1. In this reference two assessment years are involved and this joint reference had been made under section 66(1) of the Income-tax Act, 1922, and section 256(1) of the Income-tax Act, 1961. The assessment years are 1961-62 and 1962-63, the corresponding previous years being the calendar years 1960 and 1961. The assessee is a company manufacturing glassware; and it deputed three of its technicians to the United States of America to enable them to obtain practical training in the manufacture of heat-resisting glassware. The training was imported by Thatcher Glass Manufacturing Co. incorporated in the U.S.A. In connection with this practical training, the assessee-company paid a sum of Rs, 71,625 (15,000 dollars) by way of fee to Thatcher Glass Manufacturing Co. and a further sum of Rs, 56,302 was spent by the assessee-company for the assessment year 1961-62 for travelling, lodging and other expense of the employees. A further sum of Rs. 3,489 was spent in the same connection by the assessee-company so far as the assessment year 1962-63 was concerned; and the company claimed the amounts of Rs. 71,625 and Rs. 56,302 as items of revenue expenditure for the assessment year 1961-62, and the sum of Rs, 3,489 as revenue expenditure for the assessment year 1962-63. The Income-tax Officer disallowed the sum of Rs, 71,625 paid by the assess-company as training fee to Thatcher Glass Mfg. Co. and out of the sum of Rs, 56,302 incurred by the assessee-company for travelling expenses, lodging charges, etc., for the employees, a sum of Rs, 50,000 was disallowed by the Income-tax Officer while assessing the income of the assessee-company for 1961-62. He disallowed the entire sum of Rs, 3,489 in connection with the assessment year 1962-63. Thereafter, the assessee-company went in appeal before the Appellate Assistant Commissioner and that officer dismissed both the appeals confirming the view of the Income-tax Officer that the sums which had been disallowed were items of capital expenditure. Thereafter, the assessee-company took the matter in further appeal to the Tribunal and the Tribunal directed the assessee-company to file an affidavit regarding the technical aspect of the training that was imported to three employees of the company by the Thatcher Glass Mfg. Co. In pursuance of that direction, the affidavit of Chandubhai Gordhanbhai Amin, a Master of Science in Glass Technology of the University of Toledo, U.S.A., and working as a glass technologist with the assessee-company since 1951, and also working as a Director of Manufacturing of the assessee-company was filed on September 14, 1966. The Tribunal did not find any reason to disbelieve the facts stated in that affidavit and, accepting the facts as stated in that affidavit to be correct, the Tribunal came to the conclusion that the assessee-company, which had been established since long, had been manufacturing various types of glassware including heat-resisting glassware. The scientific process of manufacturing heat-resisting glassware is not a secret process but, for practical application of the process, it would be necessary to have first-hand knowledge of the working of the process in a modern factory manufacturing superior variety of heat-resisting glassware. It was for this purpose, according to the affidavit and also according to the finding of the Tribunal, that the assessee-company had sent its three technicians to the U.S.A. to obtain technical knowledge from M/s. Thatcher Glass Mfg. Co., which had a great name in this line in the international market. The Tribunal held that, though the matter was not free from difficulty, the expenditure, in spite of the comparatively large amount involved in the assessment year 1961-62, was of revenue nature and was only an outlay for running the existing business in a more efficient manner which could not be termed a capital outgoing. Under these circumstances, the Tribunal accepted the assessee-company's claim for deduction of the sums of Rs. 71,625 and Rs. 50,000 so far as the assessment year 1961-62 was concerned and of the sum of Rs. 3,489 for the assessment year 1962-63. Thereafter, at the instance of the Commissioner of Income-tax, the following two questions have been referred to us by the Tribunal :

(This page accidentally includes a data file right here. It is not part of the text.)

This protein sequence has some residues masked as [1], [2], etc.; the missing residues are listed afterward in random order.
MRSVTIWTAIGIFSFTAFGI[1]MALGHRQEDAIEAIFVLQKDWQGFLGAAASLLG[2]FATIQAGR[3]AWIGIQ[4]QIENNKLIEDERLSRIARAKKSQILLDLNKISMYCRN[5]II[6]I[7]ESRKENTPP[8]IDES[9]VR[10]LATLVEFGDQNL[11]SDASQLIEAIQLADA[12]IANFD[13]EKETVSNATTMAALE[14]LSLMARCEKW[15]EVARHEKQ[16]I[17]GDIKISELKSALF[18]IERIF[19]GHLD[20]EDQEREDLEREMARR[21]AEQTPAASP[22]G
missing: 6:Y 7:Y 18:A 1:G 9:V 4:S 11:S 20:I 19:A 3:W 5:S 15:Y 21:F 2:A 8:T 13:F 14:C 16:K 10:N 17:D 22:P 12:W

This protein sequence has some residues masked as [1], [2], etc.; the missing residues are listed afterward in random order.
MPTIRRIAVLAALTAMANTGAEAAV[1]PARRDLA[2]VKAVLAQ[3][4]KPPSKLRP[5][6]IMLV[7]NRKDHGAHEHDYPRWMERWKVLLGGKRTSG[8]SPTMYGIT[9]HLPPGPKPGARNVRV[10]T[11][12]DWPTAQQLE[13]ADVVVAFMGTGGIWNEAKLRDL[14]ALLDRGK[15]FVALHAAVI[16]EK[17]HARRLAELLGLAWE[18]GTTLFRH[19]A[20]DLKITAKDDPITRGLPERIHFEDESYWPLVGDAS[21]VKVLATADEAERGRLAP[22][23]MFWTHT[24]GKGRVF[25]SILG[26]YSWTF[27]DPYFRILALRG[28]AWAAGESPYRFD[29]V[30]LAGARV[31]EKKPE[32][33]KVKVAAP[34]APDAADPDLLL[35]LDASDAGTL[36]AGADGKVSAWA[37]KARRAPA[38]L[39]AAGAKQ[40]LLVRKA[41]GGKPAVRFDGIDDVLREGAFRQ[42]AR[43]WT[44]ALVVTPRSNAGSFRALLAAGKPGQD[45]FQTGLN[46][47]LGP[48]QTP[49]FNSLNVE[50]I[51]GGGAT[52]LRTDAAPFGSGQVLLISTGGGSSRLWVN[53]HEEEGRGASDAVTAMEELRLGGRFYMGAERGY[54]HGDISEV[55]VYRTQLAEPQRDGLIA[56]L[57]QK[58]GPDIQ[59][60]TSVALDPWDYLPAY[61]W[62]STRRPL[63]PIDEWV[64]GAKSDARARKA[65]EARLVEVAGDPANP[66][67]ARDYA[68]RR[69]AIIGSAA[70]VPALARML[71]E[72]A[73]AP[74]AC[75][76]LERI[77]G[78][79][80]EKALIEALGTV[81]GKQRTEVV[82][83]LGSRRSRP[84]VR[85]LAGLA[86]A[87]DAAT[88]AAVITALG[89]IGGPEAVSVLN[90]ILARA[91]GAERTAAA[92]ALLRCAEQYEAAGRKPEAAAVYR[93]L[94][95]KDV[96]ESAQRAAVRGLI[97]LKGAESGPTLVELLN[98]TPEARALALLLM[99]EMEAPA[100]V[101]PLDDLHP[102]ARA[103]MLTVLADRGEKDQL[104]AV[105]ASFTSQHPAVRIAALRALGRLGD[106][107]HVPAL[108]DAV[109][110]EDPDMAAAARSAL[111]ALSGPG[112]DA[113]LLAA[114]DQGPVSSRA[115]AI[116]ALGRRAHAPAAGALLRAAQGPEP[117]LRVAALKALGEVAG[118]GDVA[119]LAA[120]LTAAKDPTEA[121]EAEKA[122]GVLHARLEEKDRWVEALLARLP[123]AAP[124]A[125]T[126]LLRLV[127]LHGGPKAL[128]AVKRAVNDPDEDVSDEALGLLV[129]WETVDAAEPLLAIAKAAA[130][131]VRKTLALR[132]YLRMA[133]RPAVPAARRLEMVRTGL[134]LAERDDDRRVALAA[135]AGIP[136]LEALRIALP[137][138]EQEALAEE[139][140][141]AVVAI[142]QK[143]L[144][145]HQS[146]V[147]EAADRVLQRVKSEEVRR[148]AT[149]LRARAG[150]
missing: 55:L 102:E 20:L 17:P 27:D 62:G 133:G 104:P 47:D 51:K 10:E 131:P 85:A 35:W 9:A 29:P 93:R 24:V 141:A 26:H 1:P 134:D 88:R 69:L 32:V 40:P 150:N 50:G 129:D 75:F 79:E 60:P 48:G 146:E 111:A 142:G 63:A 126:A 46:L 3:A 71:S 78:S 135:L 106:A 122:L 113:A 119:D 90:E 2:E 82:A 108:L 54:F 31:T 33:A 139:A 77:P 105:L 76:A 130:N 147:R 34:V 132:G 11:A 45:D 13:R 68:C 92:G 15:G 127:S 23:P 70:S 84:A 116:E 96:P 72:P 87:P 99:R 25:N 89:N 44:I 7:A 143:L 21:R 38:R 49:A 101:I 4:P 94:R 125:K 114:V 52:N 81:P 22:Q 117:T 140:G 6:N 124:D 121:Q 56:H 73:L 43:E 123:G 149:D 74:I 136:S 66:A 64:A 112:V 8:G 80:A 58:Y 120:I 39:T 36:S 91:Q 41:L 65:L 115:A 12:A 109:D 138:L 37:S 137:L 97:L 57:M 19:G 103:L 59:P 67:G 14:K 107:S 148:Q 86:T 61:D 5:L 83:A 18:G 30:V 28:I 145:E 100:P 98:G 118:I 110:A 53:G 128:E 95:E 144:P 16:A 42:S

'(1) For the assessment year 1961-62.
Whether, on the facts and in the circumstances of the case, the Tribunal was right in holding that the sums of Rs. 71,625 and Rs. 50,000 were revenue expenditure
(2) For the assessment year 1962-63.
Whether, on the facts and in the circumstances of the case, the Tribunal was right in holding that the sum of Rs. 3,489 was revenue expenditure ?'
2. The law applicable to the assessment for the assessment year 1961-62 is the Income-tax Act, 1922, and the relevant section of that Act is section 10(2)(xv), which provided as follows :
'10. (1) The tax shall be payable by an assessee under the head 'Profits and gains of business, profession or vocation' in respect of the profits or gains of any business, profession or vocation carried on by him.
(2) Such profits or gains shall be compute after making the following allowances, namely : ..... (xv) any expenditure (not being an allowance of the nature described in any of clauses (i) to (xiv) inclusive, bad not being in the nature of capital expenditure or personal expense of the assessee) laid out or expended wholly and exclusively for the purposes of such business, profession or vocation.'